Report To Congressional Committees NATIONAL SECURITY

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Report to Congressional CommitteesNATIONAL SECURITYLong-Range Emerging Threats Facing the United StatesAs Identified by Federal AgenciesDecember 2018GAO-19-204SP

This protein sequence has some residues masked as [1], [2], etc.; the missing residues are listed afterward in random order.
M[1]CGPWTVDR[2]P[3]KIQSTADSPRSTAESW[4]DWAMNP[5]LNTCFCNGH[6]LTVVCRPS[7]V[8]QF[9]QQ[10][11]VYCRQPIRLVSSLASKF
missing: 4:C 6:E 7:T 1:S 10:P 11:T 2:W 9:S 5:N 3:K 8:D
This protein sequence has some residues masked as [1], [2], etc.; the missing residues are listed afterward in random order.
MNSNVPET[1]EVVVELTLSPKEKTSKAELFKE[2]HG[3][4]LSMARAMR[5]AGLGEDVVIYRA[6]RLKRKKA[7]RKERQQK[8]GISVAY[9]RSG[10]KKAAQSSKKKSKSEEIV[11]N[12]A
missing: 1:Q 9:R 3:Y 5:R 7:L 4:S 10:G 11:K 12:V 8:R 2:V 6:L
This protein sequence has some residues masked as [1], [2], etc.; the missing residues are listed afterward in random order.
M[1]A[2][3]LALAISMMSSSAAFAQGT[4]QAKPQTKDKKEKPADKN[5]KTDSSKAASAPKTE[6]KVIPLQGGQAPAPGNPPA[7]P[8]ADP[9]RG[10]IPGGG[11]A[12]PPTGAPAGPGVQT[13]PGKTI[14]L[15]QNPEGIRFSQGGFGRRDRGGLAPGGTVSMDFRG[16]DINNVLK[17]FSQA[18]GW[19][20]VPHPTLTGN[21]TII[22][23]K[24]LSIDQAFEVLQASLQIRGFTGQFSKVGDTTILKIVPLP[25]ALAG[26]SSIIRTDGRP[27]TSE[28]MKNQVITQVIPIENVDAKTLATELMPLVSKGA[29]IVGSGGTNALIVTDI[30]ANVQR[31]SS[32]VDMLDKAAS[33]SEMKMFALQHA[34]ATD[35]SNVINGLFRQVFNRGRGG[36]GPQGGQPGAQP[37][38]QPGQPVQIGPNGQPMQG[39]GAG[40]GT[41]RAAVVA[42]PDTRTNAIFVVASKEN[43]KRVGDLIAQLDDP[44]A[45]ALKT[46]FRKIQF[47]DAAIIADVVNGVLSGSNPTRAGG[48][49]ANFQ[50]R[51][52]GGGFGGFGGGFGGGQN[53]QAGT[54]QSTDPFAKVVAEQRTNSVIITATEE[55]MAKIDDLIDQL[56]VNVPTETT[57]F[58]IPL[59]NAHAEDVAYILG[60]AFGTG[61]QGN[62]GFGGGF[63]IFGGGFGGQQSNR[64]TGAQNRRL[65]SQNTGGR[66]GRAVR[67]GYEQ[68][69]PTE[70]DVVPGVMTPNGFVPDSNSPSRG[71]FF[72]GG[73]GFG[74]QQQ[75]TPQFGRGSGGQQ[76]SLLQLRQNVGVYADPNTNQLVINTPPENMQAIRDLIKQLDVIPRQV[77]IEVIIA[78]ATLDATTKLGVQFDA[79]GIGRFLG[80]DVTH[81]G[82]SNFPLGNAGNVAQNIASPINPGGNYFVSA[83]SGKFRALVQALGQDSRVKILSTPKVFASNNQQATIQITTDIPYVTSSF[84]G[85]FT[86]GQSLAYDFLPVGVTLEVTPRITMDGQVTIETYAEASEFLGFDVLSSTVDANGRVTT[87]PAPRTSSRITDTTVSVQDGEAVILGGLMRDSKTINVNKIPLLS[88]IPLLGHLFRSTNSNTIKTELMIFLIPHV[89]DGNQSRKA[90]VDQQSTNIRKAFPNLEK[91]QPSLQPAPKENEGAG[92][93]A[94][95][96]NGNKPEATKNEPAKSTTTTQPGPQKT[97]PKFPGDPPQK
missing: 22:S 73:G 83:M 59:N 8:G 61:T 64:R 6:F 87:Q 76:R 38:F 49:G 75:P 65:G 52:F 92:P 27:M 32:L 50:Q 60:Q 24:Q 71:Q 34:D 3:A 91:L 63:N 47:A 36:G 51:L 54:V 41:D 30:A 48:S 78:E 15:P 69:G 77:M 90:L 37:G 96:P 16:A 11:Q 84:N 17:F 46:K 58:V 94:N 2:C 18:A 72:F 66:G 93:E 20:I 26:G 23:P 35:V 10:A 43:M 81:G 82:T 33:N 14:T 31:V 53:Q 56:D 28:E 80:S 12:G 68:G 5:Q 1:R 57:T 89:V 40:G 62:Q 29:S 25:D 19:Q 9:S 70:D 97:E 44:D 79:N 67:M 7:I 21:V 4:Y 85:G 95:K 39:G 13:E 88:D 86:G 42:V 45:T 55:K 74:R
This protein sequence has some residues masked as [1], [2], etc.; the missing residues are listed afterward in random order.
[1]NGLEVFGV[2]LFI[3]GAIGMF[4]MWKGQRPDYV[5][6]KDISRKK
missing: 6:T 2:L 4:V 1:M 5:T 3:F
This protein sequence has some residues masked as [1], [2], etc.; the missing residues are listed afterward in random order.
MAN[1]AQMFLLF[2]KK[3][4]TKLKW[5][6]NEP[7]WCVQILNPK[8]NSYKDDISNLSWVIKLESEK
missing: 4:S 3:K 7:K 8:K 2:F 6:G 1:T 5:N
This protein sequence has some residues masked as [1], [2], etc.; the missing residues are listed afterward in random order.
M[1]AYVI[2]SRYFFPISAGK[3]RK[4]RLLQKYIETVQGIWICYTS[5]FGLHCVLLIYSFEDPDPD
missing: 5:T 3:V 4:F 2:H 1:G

Highlights of GAO-19-204SP, a report to congressional committeesNational SecurityLong-Range Emerging Threats Facing theUnited States As Identified by Federal AgenciesWhy GAO Did This StudyThe United States faces a complex array ofthreats to our national security, including ourpolitical, economic, military, and social systems.These threats will continue to evolve as new andresurgent adversaries develop politically andmilitarily, as weapons and technology advance,and as environmental and demographic changesoccur. A House committee report accompanyinga bill for the National Defense Authorization Actfor Fiscal Year 2018 included a provision forGAO to identify emerging threats of high nationalsecurity consequence. This report focuses onlong-range emerging threats—those that mayoccur in approximately 5 or more years, or thosethat may occur during an unknown timeframe—asidentified by various respondents at the Departmentof Defense (DOD), Department of State (State),Department of Homeland Security (DHS), and theOffice of the Director of National Intelligence (ODNI).To identify long-range emerging threats, GAOadministered a questionnaire to 45 governmentorganizations that assess emerging threats acrossDOD, State, DHS, and ODNI, and had a 78-percentresponse rate. GAO conducted a content analysisof the responses to identify specific threats anddevelop broad threat categories. To supplement thedata from the questionnaire, GAO reviewed nationalsecurity strategies and agency documents providedby DOD, State, DHS, and ODNI, and interviewedkey agency officials. This report is a public versionof a classified report that GAO issued on September28, 2018. Information that DOD deemed classifiedand sensitive has been omitted.What GAO FoundDOD, State, DHS, and ODNI independentlyidentified various threats to the United States or itsnational security interests. In analyzing more than210 individual threats identified by organizationsacross DOD, State, DHS, and ODNI, as well as itsreview of national security strategies and relateddocuments, and interviews with key agency officials,GAO developed four broad categories for 26 longrange emerging threats that officials identified:Adversaries’ Political and Military Advancements,Dual-Use Technologies, Weapons, and Events andDemographic Changes.The figure below contains examples of the 26 threatsin 4 categories—as identified by DOD, State, DHS,and ODNI—in response to GAO’s questionnaire.For more information, contact Joseph W. Kirschbaum at(202) 512-9971 or kirschbaumj@gao.gov or Brian M. Mazanecat (202) 512-5130 or mazanecb@gao.gov.Emerging Threats As Identified by DOD, State, DHS, and ODNIAdversaries’ Political and Military AdvancementsChinese Global Expansion» China is marshalling its diplomatic, economic, and military resources to facilitate its rise as a regional and global power. Thismay challenge U.S. access to air, space, cyberspace, and maritime domains. China’s use of cyberspace and electronic warfare could impact various U.S.systems and operations.Russian Global Expansion» Russia is increasing its capability to challenge the United States across multiple warfare domains, including attempting tolaunch computer-based directed energy attacks against U.S. military assets. Russia is also increasing its military and political presence in key locations acrossthe world.Iranian Political and Military Developments» Iran is expanding its influence by increasing the size and capabilities of its network of military, intelligence,and surrogate forces, while increasing economic activities in other areas of the world. Iran will also likely continue to develop its military capabilities, includingdeveloping technology that could be used for intercontinental ballistic missiles (ICBM) and improving its offensive cyberspace operations.North Korean Military Developments» North Korea is developing capabilities to strike North America and its allies with long-range missiles and mayproduce significant numbers of intercontinental ballistic missiles.Foreign Government Capacity and Stability» Violent extremist organizations may proliferate in countries that have limited governing capacity and arefacing conflict, which may result in a higher risk of terrorist attacks and increased demand for U.S. resources to counter them. Countries in Africa, LatinAmerica, and the Caribbean may experience instability based on conflict, which may lead to humanitarian disasters and government collapses.Terrorism» Violent ideologies could influence additional individuals to turn to terrorism to achieve their goals across Africa, Asia, and the Middle East.Terrorists could advance their tactics, including building nuclear, biological or chemical weapons, or increase their use of online communications to reach newrecruits and disseminate propaganda.New Alliances and Adversaries» The United States could face challenges from potential new state adversaries and non-state adversaries (e.g., privatecorporations obtaining resources that could grant them more influence than states).Information Operations» Adversaries—such as Russia, Iran, and China—may engage in advanced information operations campaigns that use social media,artificial intelligence, and data analytics to undermine the United States and its allies.